The Derwent River boasts the biggest weight of bream ever weighed in an ABT bream tournament of nearly 13 kilograms for 10 fish. Other top waters include Little Swanport, Swan River, Scamander River, Ansons River and Musselroe River.
6 Arthurs Lake
This is Tasmania's premium stillwater trout fishery. Open from August until May it is open to all trout angling methods including bait, lure and fly fishing.
Access is easy and Arthurs is situated about one hour from Launceston and about 1½ from Devonport and Hobart.
There are three good boat ramps at Jonah Bay, Pumphouse Bay and the Dam wall. As the level only varies a couple of metres all ramps are usually easily used.
Arthurs only contains brown trout and the average weight would be a little under one kilogram. Fish to two kilograms are often caught and bigger specimens to five kilograms feature annually.
Trolling is popular and any local tackle store will advise on the best lures to use. Tassie Devils and other brands of cobra style lures are favoured, but other lures can be worth a try. The eastern side of the lake, generally known as the "Sand Lake" is the most popular area for trollers, whilst the western side is known as "Blue Lake". This is because prior to the dam being built in 1965 it was two separate lakes.
Fly fishers fish mostly the northern end of the lake with Hydro Bay, Cowpaddock Bay, Jonah Bay, Fleming Bay all popular. Good dun hatches are found from December until February and gum beetle and ant falls can also bring plenty of fish to the top. If fish aren't rising wet fly fishing can bring excellent results.
Bait fishers should take heart as this water produces very good catches. One of the best baits is the mudeye fished under a bubble float. This can be from the shore or a boat. Mudeyes can usually be bought from tackle stores and anglers should be reminded that under quarantine laws they must not be brought into the state.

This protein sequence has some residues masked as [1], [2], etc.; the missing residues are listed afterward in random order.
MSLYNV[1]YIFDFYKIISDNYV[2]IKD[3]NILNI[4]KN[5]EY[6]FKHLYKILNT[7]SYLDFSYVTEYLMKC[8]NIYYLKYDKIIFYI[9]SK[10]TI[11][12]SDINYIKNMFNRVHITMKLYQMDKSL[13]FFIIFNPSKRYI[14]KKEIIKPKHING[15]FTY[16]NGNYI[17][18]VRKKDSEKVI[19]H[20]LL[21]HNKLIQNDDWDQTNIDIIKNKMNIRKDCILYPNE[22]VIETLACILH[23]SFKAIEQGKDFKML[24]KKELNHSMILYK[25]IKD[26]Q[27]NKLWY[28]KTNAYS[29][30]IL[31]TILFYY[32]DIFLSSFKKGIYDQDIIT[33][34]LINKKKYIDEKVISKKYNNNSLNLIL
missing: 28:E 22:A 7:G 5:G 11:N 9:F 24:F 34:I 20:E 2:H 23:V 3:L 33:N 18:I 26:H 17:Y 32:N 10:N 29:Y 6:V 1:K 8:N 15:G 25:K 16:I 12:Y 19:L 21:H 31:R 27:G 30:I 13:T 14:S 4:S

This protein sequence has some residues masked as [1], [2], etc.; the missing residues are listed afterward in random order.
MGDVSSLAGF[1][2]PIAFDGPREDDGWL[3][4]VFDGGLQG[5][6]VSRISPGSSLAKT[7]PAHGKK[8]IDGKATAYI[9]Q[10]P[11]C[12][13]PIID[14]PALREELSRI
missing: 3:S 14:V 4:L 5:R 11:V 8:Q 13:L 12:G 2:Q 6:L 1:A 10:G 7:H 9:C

Arthurs Lake has two formal camping areas at Jonah Bay and Pumphouse Bay.
7 Four Springs Lake
Only twenty five minutes from Launceston is Four Springs Lake. This small, easily accessed lake was the dream of a group of anglers. The dream was to have a premium fishery in natural surroundings, close to Launceston, with a good head of large fish.
Everything that was desired was achieved and the confluence of four creeks was dammed in the 1990s and a new fishery was born.
Situated adjacent to Hagley, west of Launceston, Four Springs is a tremendous fishery from the very start of the season in August. In fact on opening day it is difficult to find a park.
All methods are catered for in what is essentially a stocked fishery. Browns and rainbows to four kilograms are regularly caught by bait, fly and lure fishers.
Although it is only open from an hour before sunrise to an hour after sunset it is long enough for most. Like many fisheries early and late are prime times. As darkness falls fish move right into shore and although these can be tough fish it is very rewarding.
From early October dun hatches start and action can be terrific when conditions are right. Midge hatches also abound early mornings and some good wind lanes can be found.
Access is excellent for all and there is even a platform that can be accessed by wheelchairs.
8 Duck Bay - Smithton